U.S. Secretary of Education Arne Duncan said on Monday that “minority students across America face much harsher discipline than non-minorities, even within the same school” after the release of a study breaking down student racial demographics and suspension rates. The study also shows that APAs are suspended at extremely low rates. Unfortunately, Secretary Duncan’s comment implies that APAs are not minorities.
This is not the first time media coverage of minorities and education has ignored APAs. Two weeks ago, the New York Times published an article called “To Be Black at Stuyvesant High,” which chronicled the day-to-day experience of a black student at a highly selective New York City public school. The author focused little to no attention on APA students. At Stuyvesant, 1.2% of students are black and 2.4% are Hispanic. The proportion of APA students? 72.5%.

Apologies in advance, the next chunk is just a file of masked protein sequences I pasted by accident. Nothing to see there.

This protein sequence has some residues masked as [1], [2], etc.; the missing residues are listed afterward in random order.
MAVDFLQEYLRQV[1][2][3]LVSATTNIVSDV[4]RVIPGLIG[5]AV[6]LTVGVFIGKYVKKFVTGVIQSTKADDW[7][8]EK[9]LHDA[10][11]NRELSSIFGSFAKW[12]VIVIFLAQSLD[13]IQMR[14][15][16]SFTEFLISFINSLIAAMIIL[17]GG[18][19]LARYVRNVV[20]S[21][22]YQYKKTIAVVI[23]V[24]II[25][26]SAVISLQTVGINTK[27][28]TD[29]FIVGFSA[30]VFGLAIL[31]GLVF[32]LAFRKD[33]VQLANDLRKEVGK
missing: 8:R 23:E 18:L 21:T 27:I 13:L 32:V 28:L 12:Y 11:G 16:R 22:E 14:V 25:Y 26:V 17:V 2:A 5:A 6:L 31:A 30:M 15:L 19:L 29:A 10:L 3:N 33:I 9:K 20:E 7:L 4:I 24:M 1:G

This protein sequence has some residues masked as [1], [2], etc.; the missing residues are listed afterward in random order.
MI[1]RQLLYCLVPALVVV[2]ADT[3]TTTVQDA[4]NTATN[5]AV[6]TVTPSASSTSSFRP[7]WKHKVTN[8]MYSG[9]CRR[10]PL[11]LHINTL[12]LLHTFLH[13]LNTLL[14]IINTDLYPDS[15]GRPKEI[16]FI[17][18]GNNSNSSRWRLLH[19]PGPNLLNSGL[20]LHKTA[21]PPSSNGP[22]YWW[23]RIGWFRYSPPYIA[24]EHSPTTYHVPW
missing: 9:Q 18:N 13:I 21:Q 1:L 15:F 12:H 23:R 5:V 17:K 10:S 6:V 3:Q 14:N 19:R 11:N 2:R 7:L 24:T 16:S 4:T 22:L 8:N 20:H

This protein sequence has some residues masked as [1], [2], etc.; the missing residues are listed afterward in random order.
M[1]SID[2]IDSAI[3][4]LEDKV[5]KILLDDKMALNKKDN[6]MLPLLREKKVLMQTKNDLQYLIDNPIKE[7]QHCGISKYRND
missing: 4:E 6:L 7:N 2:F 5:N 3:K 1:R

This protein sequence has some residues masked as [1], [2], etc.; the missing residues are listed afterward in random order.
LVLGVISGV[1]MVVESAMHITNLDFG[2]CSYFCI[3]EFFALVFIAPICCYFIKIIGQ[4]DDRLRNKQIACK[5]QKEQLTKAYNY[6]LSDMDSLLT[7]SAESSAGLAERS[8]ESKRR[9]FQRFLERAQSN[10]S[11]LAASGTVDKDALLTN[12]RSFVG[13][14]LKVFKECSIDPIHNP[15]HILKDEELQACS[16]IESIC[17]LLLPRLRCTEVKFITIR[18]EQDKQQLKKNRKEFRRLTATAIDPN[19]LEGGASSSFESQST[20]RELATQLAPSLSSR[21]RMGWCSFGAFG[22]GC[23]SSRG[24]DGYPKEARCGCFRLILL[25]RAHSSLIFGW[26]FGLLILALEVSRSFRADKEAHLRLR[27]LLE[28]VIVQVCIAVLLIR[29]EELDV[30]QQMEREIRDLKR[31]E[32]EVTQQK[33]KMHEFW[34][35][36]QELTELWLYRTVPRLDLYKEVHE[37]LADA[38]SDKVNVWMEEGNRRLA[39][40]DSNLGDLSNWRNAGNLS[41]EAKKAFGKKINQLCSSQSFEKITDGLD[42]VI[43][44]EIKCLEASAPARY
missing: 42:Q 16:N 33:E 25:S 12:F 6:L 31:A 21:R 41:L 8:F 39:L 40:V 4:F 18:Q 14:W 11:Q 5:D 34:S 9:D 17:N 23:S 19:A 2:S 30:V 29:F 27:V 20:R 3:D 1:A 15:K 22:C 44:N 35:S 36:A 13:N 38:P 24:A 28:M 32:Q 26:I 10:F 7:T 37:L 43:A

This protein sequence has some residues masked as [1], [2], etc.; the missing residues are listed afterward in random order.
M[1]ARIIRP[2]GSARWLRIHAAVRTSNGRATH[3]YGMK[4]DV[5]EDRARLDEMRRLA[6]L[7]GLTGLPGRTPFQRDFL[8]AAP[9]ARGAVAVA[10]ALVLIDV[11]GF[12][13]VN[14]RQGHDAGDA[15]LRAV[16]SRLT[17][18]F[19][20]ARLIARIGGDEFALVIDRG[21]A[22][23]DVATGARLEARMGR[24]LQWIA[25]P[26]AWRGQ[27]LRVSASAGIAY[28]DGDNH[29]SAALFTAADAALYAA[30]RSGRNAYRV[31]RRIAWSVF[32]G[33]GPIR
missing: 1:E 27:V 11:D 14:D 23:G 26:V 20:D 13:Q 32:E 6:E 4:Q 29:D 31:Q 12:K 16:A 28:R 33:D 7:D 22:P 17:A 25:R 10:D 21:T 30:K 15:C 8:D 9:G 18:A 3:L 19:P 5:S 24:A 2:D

It appears to me that the mainstream media outlets are gravely concerned about reporting on aggrieved or oppressed minority populations—so long as they’re not Asian. (Where was the mainstream media coverage on reports that APA students are struggling?) The few times the author of the Times article mentions APAs, she lumps them in with white students. Articles that cover Secretary Duncan’s comments or the study on suspension rates have included no commentary on why APA students are suspended at such low rates.
I’m not sure exactly why—there are too many possible explanations. What do you think?